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1.
Epilepsy Res ; 156: 106181, 2019 Oct.
Artigo em Inglês | MEDLINE | ID: mdl-31394400

RESUMO

Infantile spasms (IS) is a developmental and epileptic encephalopathy with heterogeneous etiologies including many genetic causes. Genetic studies have identified pathogenic variants in over 30 genes as causes of IS. Many of these genetic causes are extremely rare, with only one reported incidence in an individual with IS. To better understand the genetic landscape of IS, we used targeted sequencing to screen 42 candidate IS genes and 53 established developmental and epileptic encephalopathy genes in 92 individual with IS. We identified a genetic diagnosis for 7.6% of our cohort, including pathogenic variants in KCNB1 (n = 2), GNAO1 (n = 1), STXBP1 (n = 1), SLC35A2 (n = 1), TBL1XR1 (n = 1), and KIF1A (n = 1). Our data emphasize the genetic heterogeneity of IS and will inform the diagnosis and management of individuals with this devastating disorder.

2.
Genet Med ; 21(10): 2216-2223, 2019 10.
Artigo em Inglês | MEDLINE | ID: mdl-30976099

RESUMO

PURPOSE: To provide a detailed electroclinical description and expand the phenotype of PIGT-CDG, to perform genotype-phenotype correlation, and to investigate the onset and severity of the epilepsy associated with the different genetic subtypes of this rare disorder. Furthermore, to use computer-assisted facial gestalt analysis in PIGT-CDG and to the compare findings with other glycosylphosphatidylinositol (GPI) anchor deficiencies. METHODS: We evaluated 13 children from eight unrelated families with homozygous or compound heterozygous pathogenic variants in PIGT. RESULTS: All patients had hypotonia, severe developmental delay, and epilepsy. Epilepsy onset ranged from first day of life to two years of age. Severity of the seizure disorder varied from treatable seizures to severe neonatal onset epileptic encephalopathies. The facial gestalt of patients resembled that of previously published PIGT patients as they were closest to the center of the PIGT cluster in the clinical face phenotype space and were distinguishable from other gene-specific phenotypes. CONCLUSION: We expand our knowledge of PIGT. Our cases reaffirm that the use of genetic testing is essential for diagnosis in this group of disorders. Finally, we show that computer-assisted facial gestalt analysis accurately assigned PIGT cases to the multiple congenital anomalies-hypotonia-seizures syndrome phenotypic series advocating the additional use of next-generation phenotyping technology.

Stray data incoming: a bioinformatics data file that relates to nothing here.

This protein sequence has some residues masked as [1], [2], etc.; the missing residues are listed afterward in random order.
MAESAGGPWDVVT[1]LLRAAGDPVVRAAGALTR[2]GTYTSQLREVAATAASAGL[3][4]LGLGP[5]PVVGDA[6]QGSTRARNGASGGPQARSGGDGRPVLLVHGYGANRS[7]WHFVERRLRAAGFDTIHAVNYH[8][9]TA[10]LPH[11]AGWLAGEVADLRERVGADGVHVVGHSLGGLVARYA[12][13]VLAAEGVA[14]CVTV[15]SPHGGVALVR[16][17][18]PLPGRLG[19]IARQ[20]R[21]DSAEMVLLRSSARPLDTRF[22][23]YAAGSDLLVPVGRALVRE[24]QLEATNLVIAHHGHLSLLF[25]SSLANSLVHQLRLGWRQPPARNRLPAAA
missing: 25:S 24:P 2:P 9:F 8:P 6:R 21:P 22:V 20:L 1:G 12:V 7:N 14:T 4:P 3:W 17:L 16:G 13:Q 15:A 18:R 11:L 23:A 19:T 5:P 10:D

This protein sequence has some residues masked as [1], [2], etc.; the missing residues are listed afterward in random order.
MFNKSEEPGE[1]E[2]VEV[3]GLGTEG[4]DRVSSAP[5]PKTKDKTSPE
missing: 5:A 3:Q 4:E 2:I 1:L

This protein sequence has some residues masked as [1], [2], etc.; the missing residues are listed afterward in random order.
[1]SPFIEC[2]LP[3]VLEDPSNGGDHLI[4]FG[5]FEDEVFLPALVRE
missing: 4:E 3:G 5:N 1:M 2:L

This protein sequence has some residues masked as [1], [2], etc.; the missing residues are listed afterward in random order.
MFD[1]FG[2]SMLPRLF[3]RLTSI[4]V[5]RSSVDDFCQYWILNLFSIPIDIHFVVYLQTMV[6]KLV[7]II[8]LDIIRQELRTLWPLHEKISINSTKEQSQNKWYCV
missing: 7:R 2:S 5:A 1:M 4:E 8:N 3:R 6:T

3.
Epilepsia ; 60(5): 830-844, 2019 May.
Artigo em Inglês | MEDLINE | ID: mdl-30968951

RESUMO

OBJECTIVE: Pathogenic variants in SCN8A have been associated with a wide spectrum of epilepsy phenotypes, ranging from benign familial infantile seizures (BFIS) to epileptic encephalopathies with variable severity. Furthermore, a few patients with intellectual disability (ID) or movement disorders without epilepsy have been reported. The vast majority of the published SCN8A patients suffer from severe developmental and epileptic encephalopathy (DEE). In this study, we aimed to provide further insight on the spectrum of milder SCN8A-related epilepsies. METHODS: A cohort of 1095 patients were screened using a next generation sequencing panel. Further patients were ascertained from a network of epilepsy genetics clinics. Patients with severe DEE and BFIS were excluded from the study. RESULTS: We found 36 probands who presented with an SCN8A-related epilepsy and normal intellect (33%) or mild (61%) to moderate ID (6%). All patients presented with epilepsy between age 1.5 months and 7 years (mean = 13.6 months), and 58% of these became seizure-free, two-thirds on monotherapy. Neurological disturbances included ataxia (28%) and hypotonia (19%) as the most prominent features. Interictal electroencephalogram was normal in 41%. Several recurrent variants were observed, including Ile763Val, Val891Met, Gly1475Arg, Gly1483Lys, Phe1588Leu, Arg1617Gln, Ala1650Val/Thr, Arg1872Gln, and Asn1877Ser. SIGNIFICANCE: With this study, we explore the electroclinical features of an intermediate SCN8A-related epilepsy with mild cognitive impairment, which is for the majority a treatable epilepsy.

5.
Eur J Hum Genet ; 26(8): 1121-1131, 2018 Aug.
Artigo em Inglês | MEDLINE | ID: mdl-29706646

RESUMO